Carlo Pedersoli Jr. steps up on short notice for the biggest fight of his career Saturday against Alex Oliveira as the co-main event of UFC Fight Night 137 in Sao Paulo, Brazil. Pedersoli was relatively unknown before his shocking victory over Nicolas Dalby last April, but at only 25 years-old he is already efficient everywhere a mixed martial arts fight could take him.
Although most of his wins are by submission, Pedersoli has a background in karate and it shows through his techniques and tendencies inside the cage. He stands like a standard Karateka with a wide base, hands low, an upright torso and loves his left straight, also known as the gyaku zuki in the ancient martial art.
Like most karate-based fighters in MMA, Pedersoli stands southpaw and generally works on the counter. His money punch is a retreating counter-left straight that he can land in a variety of ways from many different angles. As a lefty, he likes to take an outside angle to set up the left, but he will occasionally take a deep inside angle and punch across himself to land it. Punching across yourself is almost always a bad idea, but it’s unexpected and can catch opponents off guard despite the defensive liabilities.
Pedersoli doesn't box on the lead often, but when he does it’s usually a simple 1-2 combo or a naked-left straight. Although he throws mostly single strikes with no setups, notice how he uses hand fighting to set up the left straight. He will either push the opponents’ lead hand down to manipulate their defense or keep his hand on their lead while circling to the outside to achieve the southpaw outside angle. This is a favorite set up of fellow Italian Kickboxer Giorgio Petrosyan known to some as the “Petrosyan turn.”
If he does work on the lead, he is much more likely to throw kicks than punches. Again, most of his kicks are single strikes with no setups, but his timing rhythm manipulation is enough for them to land. His go-to leading kick is what some call a monkey kick or capoeira kick, although it has no official name. It looks like a standard round kick but notice how Pedersoli will dip far to his right before throwing it to manipulate the opponents’ defensive timing, allowing it to land over the top at a delayed speed after they have dropped their hands.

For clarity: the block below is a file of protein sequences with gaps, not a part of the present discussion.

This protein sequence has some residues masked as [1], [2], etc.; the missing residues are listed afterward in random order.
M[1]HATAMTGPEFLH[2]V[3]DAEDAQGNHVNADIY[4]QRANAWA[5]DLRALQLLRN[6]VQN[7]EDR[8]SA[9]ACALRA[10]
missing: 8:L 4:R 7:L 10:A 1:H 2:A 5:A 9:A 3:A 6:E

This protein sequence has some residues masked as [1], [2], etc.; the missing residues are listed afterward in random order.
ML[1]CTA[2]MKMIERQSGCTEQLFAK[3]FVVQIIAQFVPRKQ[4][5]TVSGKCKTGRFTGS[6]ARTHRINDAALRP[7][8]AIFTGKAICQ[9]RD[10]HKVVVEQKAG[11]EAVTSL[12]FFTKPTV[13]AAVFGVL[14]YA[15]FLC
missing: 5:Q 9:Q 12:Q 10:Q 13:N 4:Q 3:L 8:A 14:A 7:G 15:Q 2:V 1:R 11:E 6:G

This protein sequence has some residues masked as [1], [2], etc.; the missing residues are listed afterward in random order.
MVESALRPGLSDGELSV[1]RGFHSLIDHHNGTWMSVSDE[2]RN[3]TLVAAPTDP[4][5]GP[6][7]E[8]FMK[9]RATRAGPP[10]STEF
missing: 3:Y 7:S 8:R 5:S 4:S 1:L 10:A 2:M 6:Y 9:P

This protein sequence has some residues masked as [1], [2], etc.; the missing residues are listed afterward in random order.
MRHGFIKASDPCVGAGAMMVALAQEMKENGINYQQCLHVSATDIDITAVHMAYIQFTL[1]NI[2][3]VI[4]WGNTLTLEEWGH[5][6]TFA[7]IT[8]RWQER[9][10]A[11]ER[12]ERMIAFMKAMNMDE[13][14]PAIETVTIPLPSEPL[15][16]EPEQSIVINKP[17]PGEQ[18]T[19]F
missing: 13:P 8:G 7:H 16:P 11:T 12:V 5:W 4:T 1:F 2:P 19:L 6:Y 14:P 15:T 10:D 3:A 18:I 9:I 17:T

In his first UFC fight earlier this year, Pedersoli showed a new wrinkle to his game with these snapping jabs. He can land from an inside or outside angle and mostly uses them to stop his opponents’ forward movement rather than to set up other strikes. As a slow-paced fighter, this newly-found jab could work wonders for him against aggressive opponents, but it would be nice to see him also use it to set up his leading strikes.
Pedersoli’s striking might garner most of the attention but he is also very well rounded on the ground and has four submission victories. He has also shown to have aggressive ground-and-pound that he uses to fluster opponents and set them up for submissions. If Pedersoli had a full camp, a lot of people would take him to run away with this one, but taking a fight on short notice against a seasoned vet like Oliveria could spell trouble for the young prospect.